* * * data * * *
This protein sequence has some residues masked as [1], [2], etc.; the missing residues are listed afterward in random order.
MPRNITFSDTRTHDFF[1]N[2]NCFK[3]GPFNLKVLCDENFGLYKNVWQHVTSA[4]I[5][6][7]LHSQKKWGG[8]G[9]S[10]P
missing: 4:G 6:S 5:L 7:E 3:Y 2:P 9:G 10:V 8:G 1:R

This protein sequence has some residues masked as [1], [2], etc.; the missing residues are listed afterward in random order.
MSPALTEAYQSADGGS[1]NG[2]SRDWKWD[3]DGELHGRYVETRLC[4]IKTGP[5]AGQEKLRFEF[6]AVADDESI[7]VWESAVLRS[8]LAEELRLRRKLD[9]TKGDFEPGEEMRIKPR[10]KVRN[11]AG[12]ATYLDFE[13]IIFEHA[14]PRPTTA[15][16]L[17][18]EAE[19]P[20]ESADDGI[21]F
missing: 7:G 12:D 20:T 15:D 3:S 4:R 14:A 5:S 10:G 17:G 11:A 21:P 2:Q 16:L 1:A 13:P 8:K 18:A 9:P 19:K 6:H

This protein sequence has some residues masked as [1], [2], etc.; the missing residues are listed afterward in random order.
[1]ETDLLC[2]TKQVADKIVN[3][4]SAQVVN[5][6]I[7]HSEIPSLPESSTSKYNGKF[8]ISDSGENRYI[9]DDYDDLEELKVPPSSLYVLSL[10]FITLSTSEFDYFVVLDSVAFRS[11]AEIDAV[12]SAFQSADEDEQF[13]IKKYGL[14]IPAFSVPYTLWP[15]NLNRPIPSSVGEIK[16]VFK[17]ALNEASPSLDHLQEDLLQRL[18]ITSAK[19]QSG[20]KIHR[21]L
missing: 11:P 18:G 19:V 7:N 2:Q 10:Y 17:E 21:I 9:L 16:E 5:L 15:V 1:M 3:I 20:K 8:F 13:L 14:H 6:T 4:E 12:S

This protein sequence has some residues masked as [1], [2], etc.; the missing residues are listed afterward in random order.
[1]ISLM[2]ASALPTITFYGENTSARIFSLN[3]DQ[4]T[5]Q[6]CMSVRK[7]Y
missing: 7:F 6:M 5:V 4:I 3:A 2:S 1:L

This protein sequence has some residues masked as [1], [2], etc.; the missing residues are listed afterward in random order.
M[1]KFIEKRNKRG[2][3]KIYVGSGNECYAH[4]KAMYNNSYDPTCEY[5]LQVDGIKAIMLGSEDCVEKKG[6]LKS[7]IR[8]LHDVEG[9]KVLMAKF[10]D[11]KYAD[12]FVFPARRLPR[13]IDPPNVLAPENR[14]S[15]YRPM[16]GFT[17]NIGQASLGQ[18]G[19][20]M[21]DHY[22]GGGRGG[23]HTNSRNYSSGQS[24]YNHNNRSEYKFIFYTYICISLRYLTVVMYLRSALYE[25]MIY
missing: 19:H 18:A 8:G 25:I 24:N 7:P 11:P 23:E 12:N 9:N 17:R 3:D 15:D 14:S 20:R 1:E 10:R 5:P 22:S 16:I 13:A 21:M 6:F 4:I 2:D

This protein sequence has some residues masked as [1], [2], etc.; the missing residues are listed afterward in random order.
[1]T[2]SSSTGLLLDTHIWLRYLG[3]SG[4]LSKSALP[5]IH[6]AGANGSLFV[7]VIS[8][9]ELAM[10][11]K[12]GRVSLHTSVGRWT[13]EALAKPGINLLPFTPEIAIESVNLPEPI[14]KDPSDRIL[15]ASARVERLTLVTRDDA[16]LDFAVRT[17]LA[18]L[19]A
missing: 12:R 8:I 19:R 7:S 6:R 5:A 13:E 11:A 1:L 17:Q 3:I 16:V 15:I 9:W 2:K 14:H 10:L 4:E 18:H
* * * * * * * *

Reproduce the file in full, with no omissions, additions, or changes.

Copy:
This protein sequence has some residues masked as [1], [2], etc.; the missing residues are listed afterward in random order.
MPRNITFSDTRTHDFF[1]N[2]NCFK[3]GPFNLKVLCDENFGLYKNVWQHVTSA[4]I[5][6][7]LHSQKKWGG[8]G[9]S[10]P
missing: 4:G 6:S 5:L 7:E 3:Y 2:P 9:G 10:V 8:G 1:R

This protein sequence has some residues masked as [1], [2], etc.; the missing residues are listed afterward in random order.
MSPALTEAYQSADGGS[1]NG[2]SRDWKWD[3]DGELHGRYVETRLC[4]IKTGP[5]AGQEKLRFEF[6]AVADDESI[7]VWESAVLRS[8]LAEELRLRRKLD[9]TKGDFEPGEEMRIKPR[10]KVRN[11]AG[12]ATYLDFE[13]IIFEHA[14]PRPTTA[15][16]L[17][18]EAE[19]P[20]ESADDGI[21]F
missing: 7:G 12:D 20:T 15:D 3:S 4:R 14:A 5:S 10:G 17:G 11:A 21:P 2:Q 16:L 1:A 13:P 8:K 18:A 9:P 19:K 6:H

This protein sequence has some residues masked as [1], [2], etc.; the missing residues are listed afterward in random order.
[1]ETDLLC[2]TKQVADKIVN[3][4]SAQVVN[5][6]I[7]HSEIPSLPESSTSKYNGKF[8]ISDSGENRYI[9]DDYDDLEELKVPPSSLYVLSL[10]FITLSTSEFDYFVVLDSVAFRS[11]AEIDAV[12]SAFQSADEDEQF[13]IKKYGL[14]IPAFSVPYTLWP[15]NLNRPIPSSVGEIK[16]VFK[17]ALNEASPSLDHLQEDLLQRL[18]ITSAK[19]QSG[20]KIHR[21]L
missing: 11:P 18:G 19:V 7:N 2:Q 10:Y 17:E 21:I 9:L 16:E 5:L 15:V 1:M 3:I 20:K 8:F 13:L 14:H 6:T 4:E 12:S

This protein sequence has some residues masked as [1], [2], etc.; the missing residues are listed afterward in random order.
[1]ISLM[2]ASALPTITFYGENTSARIFSLN[3]DQ[4]T[5]Q[6]CMSVRK[7]Y
missing: 7:F 6:M 5:V 4:I 3:A 2:S 1:L

This protein sequence has some residues masked as [1], [2], etc.; the missing residues are listed afterward in random order.
M[1]KFIEKRNKRG[2][3]KIYVGSGNECYAH[4]KAMYNNSYDPTCEY[5]LQVDGIKAIMLGSEDCVEKKG[6]LKS[7]IR[8]LHDVEG[9]KVLMAKF[10]D[11]KYAD[12]FVFPARRLPR[13]IDPPNVLAPENR[14]S[15]YRPM[16]GFT[17]NIGQASLGQ[18]G[19][20]M[21]DHY[22]GGGRGG[23]HTNSRNYSSGQS[24]YNHNNRSEYKFIFYTYICISLRYLTVVMYLRSALYE[25]MIY
missing: 19:H 18:A 8:G 25:I 24:N 7:P 11:P 23:E 12:N 9:N 17:R 3:D 15:D 14:S 20:R 1:E 10:R 5:P 22:S 16:I 13:A 21:M 6:F 4:I 2:D

This protein sequence has some residues masked as [1], [2], etc.; the missing residues are listed afterward in random order.
[1]T[2]SSSTGLLLDTHIWLRYLG[3]SG[4]LSKSALP[5]IH[6]AGANGSLFV[7]VIS[8][9]ELAM[10][11]K[12]GRVSLHTSVGRWT[13]EALAKPGINLLPFTPEIAIESVNLPEPI[14]KDPSDRIL[15]ASARVERLTLVTRDDA[16]LDFAVRT[17]LA[18]L[19]A
missing: 12:R 8:I 19:R 7:S 6:R 5:A 13:E 11:A 1:L 17:Q 3:I 16:V 15:I 9:W 2:K 14:H 10:L 4:E 18:H